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Neurons expressing the highest levels of gamma-synuclein are unaffected by targeted inactivation of the gene.

Authors:
Ninkina N, Papachroni K, Robertson DC, Schmidt O, Delaney L, O'Neill F, Court F, Rosenthal A, Fleetwood-Walker SM, Davies AM, Buchman VL
Affiliation:
Journal:
Molecular and cellular biology

Abstract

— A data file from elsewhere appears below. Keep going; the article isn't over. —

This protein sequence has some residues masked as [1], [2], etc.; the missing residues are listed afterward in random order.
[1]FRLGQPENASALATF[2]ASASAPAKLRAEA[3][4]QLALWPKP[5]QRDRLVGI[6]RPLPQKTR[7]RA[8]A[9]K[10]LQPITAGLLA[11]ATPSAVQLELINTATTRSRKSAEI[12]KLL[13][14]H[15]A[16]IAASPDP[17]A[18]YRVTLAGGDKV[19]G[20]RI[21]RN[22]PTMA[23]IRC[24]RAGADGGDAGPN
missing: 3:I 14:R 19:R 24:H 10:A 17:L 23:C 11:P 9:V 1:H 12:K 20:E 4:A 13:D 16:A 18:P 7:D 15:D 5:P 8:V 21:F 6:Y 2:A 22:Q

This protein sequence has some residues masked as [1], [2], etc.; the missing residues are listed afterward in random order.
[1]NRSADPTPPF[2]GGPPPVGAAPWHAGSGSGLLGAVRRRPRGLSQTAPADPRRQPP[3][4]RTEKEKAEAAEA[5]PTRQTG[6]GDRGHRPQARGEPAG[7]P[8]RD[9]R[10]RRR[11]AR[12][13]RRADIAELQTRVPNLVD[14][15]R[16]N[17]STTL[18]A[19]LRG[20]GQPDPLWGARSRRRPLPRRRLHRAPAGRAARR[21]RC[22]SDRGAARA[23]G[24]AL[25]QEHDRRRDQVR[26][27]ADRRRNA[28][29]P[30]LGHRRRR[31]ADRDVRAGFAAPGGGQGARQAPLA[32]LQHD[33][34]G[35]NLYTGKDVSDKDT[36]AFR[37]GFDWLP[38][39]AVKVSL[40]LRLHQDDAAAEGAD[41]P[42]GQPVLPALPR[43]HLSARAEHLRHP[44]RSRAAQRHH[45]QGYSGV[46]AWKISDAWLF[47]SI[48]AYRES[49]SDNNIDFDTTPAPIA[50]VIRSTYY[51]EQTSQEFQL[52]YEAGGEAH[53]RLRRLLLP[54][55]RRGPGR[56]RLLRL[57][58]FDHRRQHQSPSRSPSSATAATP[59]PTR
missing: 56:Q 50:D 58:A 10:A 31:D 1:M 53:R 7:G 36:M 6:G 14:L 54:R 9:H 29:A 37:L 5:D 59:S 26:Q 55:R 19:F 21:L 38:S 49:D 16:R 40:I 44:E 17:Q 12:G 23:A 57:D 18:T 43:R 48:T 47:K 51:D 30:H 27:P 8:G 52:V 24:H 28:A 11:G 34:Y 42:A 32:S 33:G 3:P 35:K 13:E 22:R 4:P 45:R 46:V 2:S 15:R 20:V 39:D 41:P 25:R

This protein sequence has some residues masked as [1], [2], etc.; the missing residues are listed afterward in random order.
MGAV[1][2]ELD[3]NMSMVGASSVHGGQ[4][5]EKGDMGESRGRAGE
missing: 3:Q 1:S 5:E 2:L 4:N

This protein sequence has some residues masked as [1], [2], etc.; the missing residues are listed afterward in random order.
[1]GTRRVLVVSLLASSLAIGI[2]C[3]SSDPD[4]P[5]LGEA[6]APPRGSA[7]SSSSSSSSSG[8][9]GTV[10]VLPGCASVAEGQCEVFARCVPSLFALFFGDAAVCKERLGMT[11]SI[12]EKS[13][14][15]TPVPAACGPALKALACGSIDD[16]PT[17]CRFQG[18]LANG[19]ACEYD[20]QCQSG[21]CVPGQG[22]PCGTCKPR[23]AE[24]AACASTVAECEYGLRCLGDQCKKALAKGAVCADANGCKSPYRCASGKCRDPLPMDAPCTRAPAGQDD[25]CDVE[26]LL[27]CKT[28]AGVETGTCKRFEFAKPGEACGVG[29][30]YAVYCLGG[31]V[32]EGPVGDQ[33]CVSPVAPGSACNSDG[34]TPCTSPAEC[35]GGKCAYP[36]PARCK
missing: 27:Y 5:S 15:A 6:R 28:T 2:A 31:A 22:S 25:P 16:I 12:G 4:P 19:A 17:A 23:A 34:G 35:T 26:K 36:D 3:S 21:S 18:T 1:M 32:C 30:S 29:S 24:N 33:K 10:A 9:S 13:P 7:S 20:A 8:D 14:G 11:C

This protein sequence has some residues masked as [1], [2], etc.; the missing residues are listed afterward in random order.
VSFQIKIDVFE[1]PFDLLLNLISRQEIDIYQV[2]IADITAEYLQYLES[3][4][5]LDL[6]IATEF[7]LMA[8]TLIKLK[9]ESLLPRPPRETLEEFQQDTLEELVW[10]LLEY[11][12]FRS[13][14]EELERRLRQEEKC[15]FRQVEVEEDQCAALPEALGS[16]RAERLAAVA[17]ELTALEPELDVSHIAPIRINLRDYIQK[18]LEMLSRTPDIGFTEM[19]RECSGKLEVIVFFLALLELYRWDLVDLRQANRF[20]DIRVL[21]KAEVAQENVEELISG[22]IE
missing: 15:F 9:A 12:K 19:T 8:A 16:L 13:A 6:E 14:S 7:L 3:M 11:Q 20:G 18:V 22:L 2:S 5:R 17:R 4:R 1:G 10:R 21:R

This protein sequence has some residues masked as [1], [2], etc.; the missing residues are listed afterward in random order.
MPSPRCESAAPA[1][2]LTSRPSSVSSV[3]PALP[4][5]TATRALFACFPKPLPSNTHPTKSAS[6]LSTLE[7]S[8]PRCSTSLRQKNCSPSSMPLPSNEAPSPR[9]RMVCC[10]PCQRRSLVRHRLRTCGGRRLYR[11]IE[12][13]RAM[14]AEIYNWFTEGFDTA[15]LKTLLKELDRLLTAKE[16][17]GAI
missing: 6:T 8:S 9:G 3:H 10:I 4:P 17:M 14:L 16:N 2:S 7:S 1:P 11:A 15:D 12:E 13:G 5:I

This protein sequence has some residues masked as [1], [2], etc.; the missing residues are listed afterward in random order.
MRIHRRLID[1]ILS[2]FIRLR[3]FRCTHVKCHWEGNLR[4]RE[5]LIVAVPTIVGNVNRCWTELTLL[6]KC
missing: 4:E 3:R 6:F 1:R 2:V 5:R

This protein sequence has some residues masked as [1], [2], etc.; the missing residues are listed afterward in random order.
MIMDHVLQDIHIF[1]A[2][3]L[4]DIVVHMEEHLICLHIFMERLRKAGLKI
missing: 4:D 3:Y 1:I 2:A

Homologous recombination in ES cells was employed to generate mice with targeted deletion of the first three exons of the gamma-synuclein gene. Complete inactivation of gene expression in null mutant mice was confirmed on the mRNA and protein levels. Null mutant mice are viable, are fertile, and do not display evident phenotypical abnormalities. The effects of gamma-synuclein deficiency on motor and peripheral sensory neurons were studied by various methods in vivo and in vitro. These two types of neurons were selected because they both express high levels of gamma-synuclein from the early stages of mouse embryonic development but later in the development they display different patterns of intracellular compartmentalization of the protein. We found no difference in the number of neurons between wild-type and null mutant animals in several brain stem motor nuclei, in lumbar dorsal root ganglia, and in the trigeminal ganglion. The survival of gamma-synuclein-deficient trigeminal neurons in various culture conditions was not different from that of wild-type neurons. There was no difference in the numbers of myelinated and nonmyelinated fibers in the saphenous nerves of these animals, and sensory reflex thresholds were also intact in gamma-synuclein null mutant mice. Nerve injury led to similar changes in sensory function in wild-type and mutant mice. Taken together, our data suggest that like alpha-synuclein, gamma-synuclein is dispensable for the development and function of the nervous system.

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